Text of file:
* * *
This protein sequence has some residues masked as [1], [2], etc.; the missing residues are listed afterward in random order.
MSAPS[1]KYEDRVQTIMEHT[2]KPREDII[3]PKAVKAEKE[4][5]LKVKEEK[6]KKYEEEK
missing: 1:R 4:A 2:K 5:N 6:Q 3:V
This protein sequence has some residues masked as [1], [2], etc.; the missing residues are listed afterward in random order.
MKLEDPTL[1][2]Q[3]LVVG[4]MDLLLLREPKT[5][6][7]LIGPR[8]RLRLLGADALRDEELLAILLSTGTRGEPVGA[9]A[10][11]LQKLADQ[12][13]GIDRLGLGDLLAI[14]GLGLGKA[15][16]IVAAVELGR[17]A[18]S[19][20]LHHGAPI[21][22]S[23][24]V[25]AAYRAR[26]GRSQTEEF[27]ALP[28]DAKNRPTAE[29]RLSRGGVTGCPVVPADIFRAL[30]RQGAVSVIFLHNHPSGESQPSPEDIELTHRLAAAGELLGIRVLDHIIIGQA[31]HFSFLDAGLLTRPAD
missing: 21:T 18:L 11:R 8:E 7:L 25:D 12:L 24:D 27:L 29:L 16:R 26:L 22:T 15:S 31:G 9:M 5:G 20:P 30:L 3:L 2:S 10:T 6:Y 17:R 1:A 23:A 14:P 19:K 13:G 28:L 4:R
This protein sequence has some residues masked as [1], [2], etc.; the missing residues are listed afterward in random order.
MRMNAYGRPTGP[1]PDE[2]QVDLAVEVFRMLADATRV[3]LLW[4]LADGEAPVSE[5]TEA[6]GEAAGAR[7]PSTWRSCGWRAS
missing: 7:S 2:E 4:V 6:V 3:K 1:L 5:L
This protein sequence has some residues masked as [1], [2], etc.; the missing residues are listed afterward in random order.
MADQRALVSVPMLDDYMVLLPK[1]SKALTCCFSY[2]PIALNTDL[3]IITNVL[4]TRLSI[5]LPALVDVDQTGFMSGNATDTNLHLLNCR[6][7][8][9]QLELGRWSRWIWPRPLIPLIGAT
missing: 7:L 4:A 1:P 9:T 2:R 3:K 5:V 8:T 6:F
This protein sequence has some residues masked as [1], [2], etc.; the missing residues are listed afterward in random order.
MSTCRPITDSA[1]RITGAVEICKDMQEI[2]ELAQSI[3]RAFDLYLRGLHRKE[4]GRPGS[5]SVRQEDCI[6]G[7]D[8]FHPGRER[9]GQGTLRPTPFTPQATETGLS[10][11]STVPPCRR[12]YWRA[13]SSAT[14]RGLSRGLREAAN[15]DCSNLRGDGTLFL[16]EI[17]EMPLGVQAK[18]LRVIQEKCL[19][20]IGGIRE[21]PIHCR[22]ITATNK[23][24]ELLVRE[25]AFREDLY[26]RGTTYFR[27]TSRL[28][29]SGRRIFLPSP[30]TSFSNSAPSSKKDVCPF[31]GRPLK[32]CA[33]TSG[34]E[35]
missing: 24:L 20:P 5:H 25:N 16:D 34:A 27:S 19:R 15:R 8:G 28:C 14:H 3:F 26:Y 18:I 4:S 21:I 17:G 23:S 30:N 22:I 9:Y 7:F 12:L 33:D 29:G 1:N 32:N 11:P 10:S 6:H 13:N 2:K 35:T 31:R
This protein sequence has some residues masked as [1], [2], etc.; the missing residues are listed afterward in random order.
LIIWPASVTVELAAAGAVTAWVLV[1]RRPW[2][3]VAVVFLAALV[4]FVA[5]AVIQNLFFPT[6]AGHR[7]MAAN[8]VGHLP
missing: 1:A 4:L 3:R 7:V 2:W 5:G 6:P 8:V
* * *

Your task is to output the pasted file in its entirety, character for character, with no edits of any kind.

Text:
This protein sequence has some residues masked as [1], [2], etc.; the missing residues are listed afterward in random order.
MSAPS[1]KYEDRVQTIMEHT[2]KPREDII[3]PKAVKAEKE[4][5]LKVKEEK[6]KKYEEEK
missing: 1:R 4:A 2:K 5:N 6:Q 3:V
This protein sequence has some residues masked as [1], [2], etc.; the missing residues are listed afterward in random order.
MKLEDPTL[1][2]Q[3]LVVG[4]MDLLLLREPKT[5][6][7]LIGPR[8]RLRLLGADALRDEELLAILLSTGTRGEPVGA[9]A[10][11]LQKLADQ[12][13]GIDRLGLGDLLAI[14]GLGLGKA[15][16]IVAAVELGR[17]A[18]S[19][20]LHHGAPI[21][22]S[23][24]V[25]AAYRAR[26]GRSQTEEF[27]ALP[28]DAKNRPTAE[29]RLSRGGVTGCPVVPADIFRAL[30]RQGAVSVIFLHNHPSGESQPSPEDIELTHRLAAAGELLGIRVLDHIIIGQA[31]HFSFLDAGLLTRPAD
missing: 21:T 18:L 11:R 8:E 7:L 25:D 12:L 24:D 27:L 29:L 16:R 26:L 22:T 15:S 31:G 9:M 5:G 20:P 30:L 3:L 2:S 10:T 6:Y 17:R 1:A 23:A 14:P 19:K 13:G 28:L 4:R
This protein sequence has some residues masked as [1], [2], etc.; the missing residues are listed afterward in random order.
MRMNAYGRPTGP[1]PDE[2]QVDLAVEVFRMLADATRV[3]LLW[4]LADGEAPVSE[5]TEA[6]GEAAGAR[7]PSTWRSCGWRAS
missing: 7:S 2:E 4:V 6:V 3:K 1:L 5:L
This protein sequence has some residues masked as [1], [2], etc.; the missing residues are listed afterward in random order.
MADQRALVSVPMLDDYMVLLPK[1]SKALTCCFSY[2]PIALNTDL[3]IITNVL[4]TRLSI[5]LPALVDVDQTGFMSGNATDTNLHLLNCR[6][7][8][9]QLELGRWSRWIWPRPLIPLIGAT
missing: 7:L 4:A 1:P 9:T 2:R 3:K 5:V 8:T 6:F
This protein sequence has some residues masked as [1], [2], etc.; the missing residues are listed afterward in random order.
MSTCRPITDSA[1]RITGAVEICKDMQEI[2]ELAQSI[3]RAFDLYLRGLHRKE[4]GRPGS[5]SVRQEDCI[6]G[7]D[8]FHPGRER[9]GQGTLRPTPFTPQATETGLS[10][11]STVPPCRR[12]YWRA[13]SSAT[14]RGLSRGLREAAN[15]DCSNLRGDGTLFL[16]EI[17]EMPLGVQAK[18]LRVIQEKCL[19][20]IGGIRE[21]PIHCR[22]ITATNK[23][24]ELLVRE[25]AFREDLY[26]RGTTYFR[27]TSRL[28][29]SGRRIFLPSP[30]TSFSNSAPSSKKDVCPF[31]GRPLK[32]CA[33]TSG[34]E[35]
missing: 24:L 20:P 5:H 25:N 16:D 34:A 27:S 19:R 15:R 8:G 28:C 14:H 3:F 26:Y 18:I 4:S 21:I 17:G 23:S 30:N 22:I 9:Y 7:F 12:L 33:D 29:G 1:N 32:N 11:P 10:S 6:H 13:N 2:K 35:T 31:R
This protein sequence has some residues masked as [1], [2], etc.; the missing residues are listed afterward in random order.
LIIWPASVTVELAAAGAVTAWVLV[1]RRPW[2][3]VAVVFLAALV[4]FVA[5]AVIQNLFFPT[6]AGHR[7]MAAN[8]VGHLP
missing: 1:A 4:L 3:R 7:V 2:W 5:G 6:P 8:V